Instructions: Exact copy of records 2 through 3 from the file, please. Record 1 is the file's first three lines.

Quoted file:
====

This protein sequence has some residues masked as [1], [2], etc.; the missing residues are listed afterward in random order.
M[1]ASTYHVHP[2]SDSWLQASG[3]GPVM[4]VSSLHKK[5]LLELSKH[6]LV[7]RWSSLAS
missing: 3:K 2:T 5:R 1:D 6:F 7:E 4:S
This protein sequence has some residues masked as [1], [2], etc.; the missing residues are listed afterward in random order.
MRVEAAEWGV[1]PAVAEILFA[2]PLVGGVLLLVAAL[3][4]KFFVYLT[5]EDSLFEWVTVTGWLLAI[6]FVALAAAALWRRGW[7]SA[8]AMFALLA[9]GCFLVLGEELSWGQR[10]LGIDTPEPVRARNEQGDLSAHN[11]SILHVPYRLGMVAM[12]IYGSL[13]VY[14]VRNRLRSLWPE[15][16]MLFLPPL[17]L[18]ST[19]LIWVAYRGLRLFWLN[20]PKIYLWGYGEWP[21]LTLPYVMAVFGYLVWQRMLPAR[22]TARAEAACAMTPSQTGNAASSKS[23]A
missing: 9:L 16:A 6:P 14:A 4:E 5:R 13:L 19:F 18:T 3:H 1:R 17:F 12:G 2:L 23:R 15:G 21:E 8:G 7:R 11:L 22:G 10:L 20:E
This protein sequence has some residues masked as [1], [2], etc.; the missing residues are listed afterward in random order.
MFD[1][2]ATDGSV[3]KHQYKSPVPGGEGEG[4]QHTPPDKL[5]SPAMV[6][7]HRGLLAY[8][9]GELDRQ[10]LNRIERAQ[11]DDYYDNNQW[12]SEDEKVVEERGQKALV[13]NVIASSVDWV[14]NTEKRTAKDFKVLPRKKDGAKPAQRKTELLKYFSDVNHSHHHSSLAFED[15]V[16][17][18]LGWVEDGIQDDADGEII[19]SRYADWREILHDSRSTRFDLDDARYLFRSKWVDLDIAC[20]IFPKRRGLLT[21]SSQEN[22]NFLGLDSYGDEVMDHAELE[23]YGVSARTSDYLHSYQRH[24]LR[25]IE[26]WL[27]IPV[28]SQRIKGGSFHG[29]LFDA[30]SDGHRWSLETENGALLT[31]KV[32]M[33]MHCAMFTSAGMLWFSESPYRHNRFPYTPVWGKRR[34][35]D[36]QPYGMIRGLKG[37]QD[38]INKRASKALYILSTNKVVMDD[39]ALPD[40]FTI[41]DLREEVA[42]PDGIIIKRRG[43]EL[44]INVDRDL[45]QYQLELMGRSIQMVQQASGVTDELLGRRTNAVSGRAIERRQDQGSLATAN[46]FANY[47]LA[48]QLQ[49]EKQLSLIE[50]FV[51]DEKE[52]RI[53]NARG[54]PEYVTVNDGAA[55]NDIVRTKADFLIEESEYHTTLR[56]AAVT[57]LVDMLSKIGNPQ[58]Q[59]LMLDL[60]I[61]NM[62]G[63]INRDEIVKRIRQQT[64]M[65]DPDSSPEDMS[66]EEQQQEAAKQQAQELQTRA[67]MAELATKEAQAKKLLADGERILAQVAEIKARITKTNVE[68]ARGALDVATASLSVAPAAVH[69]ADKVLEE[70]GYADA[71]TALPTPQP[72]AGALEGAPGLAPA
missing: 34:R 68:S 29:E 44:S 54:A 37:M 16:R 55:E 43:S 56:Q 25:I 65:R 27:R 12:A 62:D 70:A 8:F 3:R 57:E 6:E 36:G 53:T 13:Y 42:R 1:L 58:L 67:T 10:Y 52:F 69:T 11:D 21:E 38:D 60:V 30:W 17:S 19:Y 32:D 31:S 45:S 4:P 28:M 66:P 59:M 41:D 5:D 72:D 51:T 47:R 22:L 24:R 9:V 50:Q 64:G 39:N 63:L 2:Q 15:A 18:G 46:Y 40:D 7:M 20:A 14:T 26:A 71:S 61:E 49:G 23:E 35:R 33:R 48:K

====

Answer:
This protein sequence has some residues masked as [1], [2], etc.; the missing residues are listed afterward in random order.
MRVEAAEWGV[1]PAVAEILFA[2]PLVGGVLLLVAAL[3][4]KFFVYLT[5]EDSLFEWVTVTGWLLAI[6]FVALAAAALWRRGW[7]SA[8]AMFALLA[9]GCFLVLGEELSWGQR[10]LGIDTPEPVRARNEQGDLSAHN[11]SILHVPYRLGMVAM[12]IYGSL[13]VY[14]VRNRLRSLWPE[15][16]MLFLPPL[17]L[18]ST[19]LIWVAYRGLRLFWLN[20]PKIYLWGYGEWP[21]LTLPYVMAVFGYLVWQRMLPAR[22]TARAEAACAMTPSQTGNAASSKS[23]A
missing: 9:L 16:A 6:P 14:A 4:E 5:R 13:L 19:F 18:T 3:H 1:R 17:F 12:G 2:L 23:R 15:G 21:E 8:G 7:R 11:L 22:G 10:L 20:E
This protein sequence has some residues masked as [1], [2], etc.; the missing residues are listed afterward in random order.
MFD[1][2]ATDGSV[3]KHQYKSPVPGGEGEG[4]QHTPPDKL[5]SPAMV[6][7]HRGLLAY[8][9]GELDRQ[10]LNRIERAQ[11]DDYYDNNQW[12]SEDEKVVEERGQKALV[13]NVIASSVDWV[14]NTEKRTAKDFKVLPRKKDGAKPAQRKTELLKYFSDVNHSHHHSSLAFED[15]V[16][17][18]LGWVEDGIQDDADGEII[19]SRYADWREILHDSRSTRFDLDDARYLFRSKWVDLDIAC[20]IFPKRRGLLT[21]SSQEN[22]NFLGLDSYGDEVMDHAELE[23]YGVSARTSDYLHSYQRH[24]LR[25]IE[26]WL[27]IPV[28]SQRIKGGSFHG[29]LFDA[30]SDGHRWSLETENGALLT[31]KV[32]M[33]MHCAMFTSAGMLWFSESPYRHNRFPYTPVWGKRR[34][35]D[36]QPYGMIRGLKG[37]QD[38]INKRASKALYILSTNKVVMDD[39]ALPD[40]FTI[41]DLREEVA[42]PDGIIIKRRG[43]EL[44]INVDRDL[45]QYQLELMGRSIQMVQQASGVTDELLGRRTNAVSGRAIERRQDQGSLATAN[46]FANY[47]LA[48]QLQ[49]EKQLSLIE[50]FV[51]DEKE[52]RI[53]NARG[54]PEYVTVNDGAA[55]NDIVRTKADFLIEESEYHTTLR[56]AAVT[57]LVDMLSKIGNPQ[58]Q[59]LMLDL[60]I[61]NM[62]G[63]INRDEIVKRIRQQT[64]M[65]DPDSSPEDMS[66]EEQQQEAAKQQAQELQTRA[67]MAELATKEAQAKKLLADGERILAQVAEIKARITKTNVE[68]ARGALDVATASLSVAPAAVH[69]ADKVLEE[70]GYADA[71]TALPTPQP[72]AGALEGAPGLAPA
missing: 34:R 68:S 29:E 44:S 54:A 37:M 16:R 55:E 43:S 56:Q 25:I 65:R 27:R 12:A 62:D 70:A 8:F 3:R 57:E 6:E 36:G 53:T 13:Y 42:R 1:L 58:L 67:T 10:Y 52:F 69:T 11:D 21:E 38:D 60:V 30:W 17:S 19:Y 32:D 31:S 45:S 4:P 28:M 66:P 59:M 41:D 5:D 72:D 51:T 47:R 22:L 24:R 9:V 50:Q 64:G 39:N 63:L 2:Q 15:A 18:G 46:Y 40:D 7:M 20:A 14:T 26:A 71:S 61:E 49:G 23:E 35:R 33:R 48:K